A new year breaking through brings fresh start. As we take down our old calendar and hang the new, we say goodbye to last year. 2018 is a blank page, ready to be filled with stories, adventures, and friends.
For believers, a common goal each year is to dive into scripture. We know that God’s Word is important, but for some reason we struggle to establish a consistent reading habit. I’ve managed to establish this habit, which has resulted in a true delight in the Word. Sure, I can be inconsistent. Some days I honestly don’t feel like opening the book. But when I’m away too long I miss it. I long for it. It’s important for believers to be connected to the Word.
I taught small groups Bible studies at church for more than seven years. I’ve developed curriculum and guided discussion for both adults and young teens. In 2017 I stepped away from that for a time, but the love for the Word, the discussions it brings, and the lives changed has never faded. Year after year I’ve had believers express a desire to learn more about the Bible…learn to read it for themselves, understand it, and have their lives shaped by it. This year, let’s do it.
My own personal experience tells me there is nothing mystical or mysterious about Bible intake, it just takes a little persistence. It’s a big book. There are a number of different literary genres at play. While it’s possible to start January 1 with Genesis 1:1 and move straight through, that really isn’t an approach that is likely to lead to much success. While much of Genesis can be engaging, by mid-February Leviticus hits…this is where even the best intentions of Bible reading go to die. I’m not saying to avoid this book at all costs, there is plenty of great stuff there. It just takes a lot more work than other books. Why do the heavy lifting so early in the journey?
The strategy I’ve recommended for a couple of years is modest. It’s two books of the Bible, Luke and Acts. I love this approach for a number of reasons. First, both books are written by the same author so it’s the same writing style and voice throughout both books. Second, Luke was writing to an audience not intimately familiar with the old Jewish texts. Kind of like you and me. Third, Luke was highly educated and had a great attention to detail. Because of this, he paints vivid pictures of what is happening throughout both books. Fourth, Luke set out to preserve history. These two books read like part one and two of a historical narrative. Much of it reads like an adventure story. Fifth, a lot of the narrative is already familiar. The traditional Christmas story comes largely from Luke. Jesus’s familiar teaching and life events are here. Much of the passion narrative is also here. Luke includes the resurrection, Great Commission (Acts 1:8), and the ascension. Sixth, Luke includes things that you never knew were in the Bible, too. While there will be a lot that’s familiar, there are some fun discoveries to find as well…like the night Paul preached so late that a kid fell out a window and died. Yikes! It’s okay, Paul healed him. Seventh, Luke provides the “what” of the Gospel in the Gospel of Luke, while giving us the implications of the gospel in the book of Acts (the formation of the early church, evangelism, helping others).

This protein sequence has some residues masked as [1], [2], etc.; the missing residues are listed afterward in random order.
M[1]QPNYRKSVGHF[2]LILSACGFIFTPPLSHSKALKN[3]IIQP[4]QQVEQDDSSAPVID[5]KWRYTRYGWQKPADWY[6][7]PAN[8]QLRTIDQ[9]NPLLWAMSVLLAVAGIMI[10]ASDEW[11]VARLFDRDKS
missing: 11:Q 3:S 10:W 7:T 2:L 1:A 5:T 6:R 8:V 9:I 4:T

So here’s my big confession…although I’ve shared this strategy countless times I’ve never actually done it myself. So, as I hang my brand new calendar, I’m going to walk this path. Feel free to come along with me if you like.
Here’s my plan: I’ll start with Luke 1:1 on January 1. My goal is to read 6 chapters per week, which will complete the book of Luke by the end of January. I’ll move on to Acts, which I’ll read at a pace of 7 chapters per week. That will be 4 weeks for Acts. If I go a little slower, that’s okay, too. I’ve got a lot of reading to do for grad school, so I’ll adjust as necessary. Grace happens. Once per week I’ll write up a blog post about what I’ve read that week. Six chapters are a whole lot of content, so my post will be a simple highlight or application from the week’s reading. I’d love it if you’d join me in the journey…share with me what you’re getting out of the text or your struggles. Let’s hold each other accountable, too. Sometime in March, maybe we’ll go on and start a new journey after this one.
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